Freedom & Music

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In the shadow of July 4th celebrations across the U.S., we’re inspired to briefly reflect on some of the ways freedom and music are intertwined across our nation – and the world.Liberty + Fireworks

Invigorates Patriotism. This year America marked the 238th anniversary of independence from Great Britain. Once again, community celebrations included parades with marching bands, ceremonies and fireworks. Familiar, stirring music included Sousa’s “Stars and Stripes Forever” and Tchaikovsky’s “1812 Overture.”

The same patriotic fervor culminating at this traditional summer midpoint also punctuates sporting events when “The Star Spangled Banner” is performed – whether at the Super Bowl or the local high school field. Olympic medal ceremonies memorably demonstrate how athletes across the globe are stirred by their own countries’ anthems.

Inspires Remembrance. In late June, the Vienna Philharmonic Orchestra performed Beethoven’s “Ode to Joy” in Sarajevo, Bosnia and Herzegovina, at a ceremony marking the 100th anniversary of assassinations that led to World War I. The concert program claimed the tune as the anthem of the 28-nation European Union.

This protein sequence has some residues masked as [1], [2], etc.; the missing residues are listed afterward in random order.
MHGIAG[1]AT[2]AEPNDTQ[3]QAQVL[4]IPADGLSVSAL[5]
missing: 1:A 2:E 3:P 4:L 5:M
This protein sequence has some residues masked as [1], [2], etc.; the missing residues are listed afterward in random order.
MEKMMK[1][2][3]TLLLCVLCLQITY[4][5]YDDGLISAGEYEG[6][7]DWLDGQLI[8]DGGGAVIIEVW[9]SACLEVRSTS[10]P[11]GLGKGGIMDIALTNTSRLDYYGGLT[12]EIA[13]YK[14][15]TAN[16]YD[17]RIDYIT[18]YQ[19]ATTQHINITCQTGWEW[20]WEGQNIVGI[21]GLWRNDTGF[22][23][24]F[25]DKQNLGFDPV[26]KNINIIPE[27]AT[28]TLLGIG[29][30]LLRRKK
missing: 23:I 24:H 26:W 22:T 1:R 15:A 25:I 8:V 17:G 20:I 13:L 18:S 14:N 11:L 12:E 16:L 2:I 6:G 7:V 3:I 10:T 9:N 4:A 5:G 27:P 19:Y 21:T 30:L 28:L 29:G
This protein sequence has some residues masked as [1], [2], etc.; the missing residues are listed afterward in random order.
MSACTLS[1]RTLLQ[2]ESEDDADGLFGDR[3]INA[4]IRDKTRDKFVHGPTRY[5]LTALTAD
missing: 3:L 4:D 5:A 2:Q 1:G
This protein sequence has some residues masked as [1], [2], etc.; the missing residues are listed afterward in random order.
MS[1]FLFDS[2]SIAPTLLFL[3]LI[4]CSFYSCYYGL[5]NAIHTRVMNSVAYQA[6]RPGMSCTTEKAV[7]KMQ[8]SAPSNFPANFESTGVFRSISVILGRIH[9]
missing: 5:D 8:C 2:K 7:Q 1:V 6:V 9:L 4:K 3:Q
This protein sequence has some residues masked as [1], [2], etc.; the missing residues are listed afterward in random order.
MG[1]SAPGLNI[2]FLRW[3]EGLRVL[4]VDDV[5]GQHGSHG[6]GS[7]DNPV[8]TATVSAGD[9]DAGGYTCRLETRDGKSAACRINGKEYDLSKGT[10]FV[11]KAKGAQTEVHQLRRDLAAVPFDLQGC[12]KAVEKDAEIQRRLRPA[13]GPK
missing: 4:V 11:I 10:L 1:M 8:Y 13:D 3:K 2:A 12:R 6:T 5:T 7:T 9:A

Numerous other ceremonies and concerts are being planned across the globe during 2014, to mark the centennial of the Great War’s beginning. It was not the hoped-for “War to End All Wars”: the terrible refrain of bloodshed would return just a few decades later.

Promotes Education. During World War II, Esther Bejarano played accordion in the Girls’ Orchestra at the Auschwitz concentration camp; a recent story in the New York Times described her childhood, imprisonment and survival. For the past five years, she’s performed with German rappers who are much younger, sharing her story musically in multiple languages. She believes some of society’s problems today, like racism, prove that the Holocaust’s lessons still need to be taught. Music is her teaching method.

According to the article, Ms. Bejarano’s colleague, rapper Kutlu Yurtseven, is inspired by every concert with her. “Sometimes I’m kind of tired,” he said. “Then I look at Esther and think, ‘O.K., don’t tell yourself you’re tired. She’s 89 and still fighting for a better world.’”

Stimulates Reflection. Whether you’re a professional musician, hobbyist or just play your iPod, music and freedom can both be too easily taken for granted. What songs are on your patriotic playlist this time of year – and year-round?

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